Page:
Unfortunately I don’t get to do much v6 at my job yet but I still like to stay updated on
what is happening. Do you run any v6 in your network? If so, do you run it native or tunneled
or something like 6PE?

Here are some interesting sources for operation of v6.

draft-matthews-v6ops-design-guidelines-01

This document discusses if IPv4 and IPv6 traffic
should be mixed on the same interface or should different interfaces be used? Should
link local or global addressing be used for routing? Should v6 routes be transferred
over v4 in BGP sessions?

draft-ietf-v6ops-enterprise-incremental-ipv6-01

This document is for deploying v6 in an enterprise network. Things like security policy,
addressing plan and IPv6 myths are brought up.

draft-ietf-opsec-lla-only-01

This document is purely about the advantages and disadvantages of only running link local
addresses.

Also, don’t miss out on information that is freely available at Cisco Live. Here are
some interesting sessions on IPv6 from Melbourne.

BRKRST-2301 – Enterprise IPv6 Deployment (2013 Melbourne)
BRKRST-1069 – Understanding IPv6 (2013 Melbourne)
ITMGEN-1313 – Preparing for IPv6 in the Enterprise (2013 Melbourne)
BRKRST-2311 – IPv6 Planning, Deployment and Troubleshooting (2013 Melbourne)
BRKSEC-2003 – IPv6 Security Threats and Mitigations (2013 Melbourne)
COCRST-2464 – Inside Cisco IT: Making The Leap To IPv6 (2013 Melbourne)

As you can see. IPv6 is a pretty big deal these days at Cisco Live. Then you also have
books, configuration guides etc but this should give you a good start to see what challenges
and considerations you should have when deploying IPv6.

IPv6 operation and best practices – documents to read
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3 thoughts on “IPv6 operation and best practices – documents to read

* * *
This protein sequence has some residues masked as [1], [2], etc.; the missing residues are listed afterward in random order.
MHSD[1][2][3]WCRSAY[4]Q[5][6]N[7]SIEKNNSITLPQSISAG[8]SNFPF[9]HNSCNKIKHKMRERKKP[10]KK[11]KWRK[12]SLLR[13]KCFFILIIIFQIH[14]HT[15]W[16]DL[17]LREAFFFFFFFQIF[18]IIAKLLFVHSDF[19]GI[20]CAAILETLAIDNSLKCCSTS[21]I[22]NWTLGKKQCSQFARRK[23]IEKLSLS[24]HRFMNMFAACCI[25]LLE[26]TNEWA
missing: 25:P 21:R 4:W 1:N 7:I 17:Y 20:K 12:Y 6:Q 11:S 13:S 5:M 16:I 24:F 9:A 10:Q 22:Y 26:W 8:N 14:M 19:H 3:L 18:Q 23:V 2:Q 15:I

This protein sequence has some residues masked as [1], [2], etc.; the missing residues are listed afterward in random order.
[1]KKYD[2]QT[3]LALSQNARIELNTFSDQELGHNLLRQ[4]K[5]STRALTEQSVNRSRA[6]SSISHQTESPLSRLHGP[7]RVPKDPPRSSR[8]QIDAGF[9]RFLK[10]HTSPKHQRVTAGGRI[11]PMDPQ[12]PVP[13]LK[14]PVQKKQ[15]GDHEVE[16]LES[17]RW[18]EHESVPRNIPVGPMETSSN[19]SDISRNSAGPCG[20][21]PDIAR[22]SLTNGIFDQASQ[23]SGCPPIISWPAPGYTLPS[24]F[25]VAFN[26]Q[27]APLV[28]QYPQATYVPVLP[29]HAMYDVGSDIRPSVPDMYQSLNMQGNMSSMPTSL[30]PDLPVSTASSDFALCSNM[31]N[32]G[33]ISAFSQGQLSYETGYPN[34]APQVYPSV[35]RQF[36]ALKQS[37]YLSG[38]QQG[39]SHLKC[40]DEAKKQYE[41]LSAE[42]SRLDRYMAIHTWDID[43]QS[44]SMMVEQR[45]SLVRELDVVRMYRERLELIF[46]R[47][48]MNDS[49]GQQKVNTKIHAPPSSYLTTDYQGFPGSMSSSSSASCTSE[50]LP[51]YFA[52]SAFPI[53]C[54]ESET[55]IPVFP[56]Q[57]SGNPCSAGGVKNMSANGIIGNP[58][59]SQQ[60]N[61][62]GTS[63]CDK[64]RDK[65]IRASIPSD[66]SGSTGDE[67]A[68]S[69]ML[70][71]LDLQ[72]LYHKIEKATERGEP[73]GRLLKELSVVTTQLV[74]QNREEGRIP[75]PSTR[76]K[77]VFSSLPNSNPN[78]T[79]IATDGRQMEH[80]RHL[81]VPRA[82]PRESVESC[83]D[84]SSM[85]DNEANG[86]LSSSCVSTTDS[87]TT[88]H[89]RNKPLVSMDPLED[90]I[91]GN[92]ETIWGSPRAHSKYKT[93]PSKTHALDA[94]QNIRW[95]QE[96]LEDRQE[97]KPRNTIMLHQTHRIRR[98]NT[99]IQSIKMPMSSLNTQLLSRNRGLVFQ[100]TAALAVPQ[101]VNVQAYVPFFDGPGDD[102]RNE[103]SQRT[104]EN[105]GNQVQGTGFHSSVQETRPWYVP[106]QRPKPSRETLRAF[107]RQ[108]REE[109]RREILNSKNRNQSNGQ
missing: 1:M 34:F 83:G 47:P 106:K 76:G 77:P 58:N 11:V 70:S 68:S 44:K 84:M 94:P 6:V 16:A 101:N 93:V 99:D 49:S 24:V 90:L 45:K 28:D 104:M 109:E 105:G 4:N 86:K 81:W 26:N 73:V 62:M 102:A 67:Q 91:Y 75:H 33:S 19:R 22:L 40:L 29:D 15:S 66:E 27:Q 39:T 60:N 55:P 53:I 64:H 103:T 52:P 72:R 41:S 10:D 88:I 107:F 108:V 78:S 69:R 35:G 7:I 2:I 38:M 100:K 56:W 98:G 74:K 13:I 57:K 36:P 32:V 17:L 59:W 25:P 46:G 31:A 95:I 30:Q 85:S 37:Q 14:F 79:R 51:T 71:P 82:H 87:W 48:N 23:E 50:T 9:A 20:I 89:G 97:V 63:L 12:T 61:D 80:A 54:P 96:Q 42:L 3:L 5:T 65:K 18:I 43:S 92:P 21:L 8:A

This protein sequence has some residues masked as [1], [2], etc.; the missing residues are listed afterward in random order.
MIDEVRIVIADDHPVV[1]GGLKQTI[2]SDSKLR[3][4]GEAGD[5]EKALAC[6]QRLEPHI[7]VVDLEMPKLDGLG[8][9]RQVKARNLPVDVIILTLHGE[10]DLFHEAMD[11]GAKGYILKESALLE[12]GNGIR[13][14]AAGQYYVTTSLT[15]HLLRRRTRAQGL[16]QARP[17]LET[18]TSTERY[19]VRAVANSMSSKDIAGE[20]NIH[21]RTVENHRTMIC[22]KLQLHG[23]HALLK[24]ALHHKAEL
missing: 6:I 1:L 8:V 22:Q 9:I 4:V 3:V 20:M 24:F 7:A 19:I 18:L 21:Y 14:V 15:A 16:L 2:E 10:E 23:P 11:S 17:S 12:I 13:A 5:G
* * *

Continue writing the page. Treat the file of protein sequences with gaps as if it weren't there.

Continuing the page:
• March 22, 2013 at 11:27 am
    Permalink

    We’re turning up an IPv6 core now. Most of the routing is in place, most of the transit links and loopbacks have been IP’d, and we’re getting ready to deploy IPv6 services to customers.

    One of the networks we acquired runs statically-assigned, pulic IPs in /127 subnets. I don’t particularly consider this to be a “good” idea, although it can definitely ease troubleshooting. I much prefer the link-local, auto-assigned approach. It’s easier to deploy and has the added benefit of not being routable. Some of the arguments to run public IPv6 addresses on transit links seem silly. I don’t really need DNS on transit links, and I don’t care if traceroute returns loopback IPs. That just means I log into the router to look at stuff, which I probably will have to do anyway.

    We’re doing all of this native. It’s made easier by using link-local automatic addresses for the transit links. We assign loopback IPv6 addresses to all of our equipment, turn inet6 on the transit interfaces, drop the interfaces in the IGP, and we’re done.

    Reply
  • March 26, 2013 at 2:29 pm
    Permalink

    Hi!

    We get IPv6 natively from both NORDUnet and FUNET, don’t have a major network to look after myself though maybe we start to use BGP in the near future.

    Have you gotten the chance to play with IPv6 and BGP?

    I really liked Hurricane Electric’s ipv6 certification (http://ipv6.he.net) – also the t-shirt you can get when you’re at the highest level is actually quite nice looking 🙂

    Reply
    • March 26, 2013 at 3:22 pm
      Permalink

      Haven’t done that much BGP with v6. I’ve heard of people having issues with the next-hop due to link local addresses. Maybe I’ll do some labs. I’ll have to check out HE 🙂

      Reply

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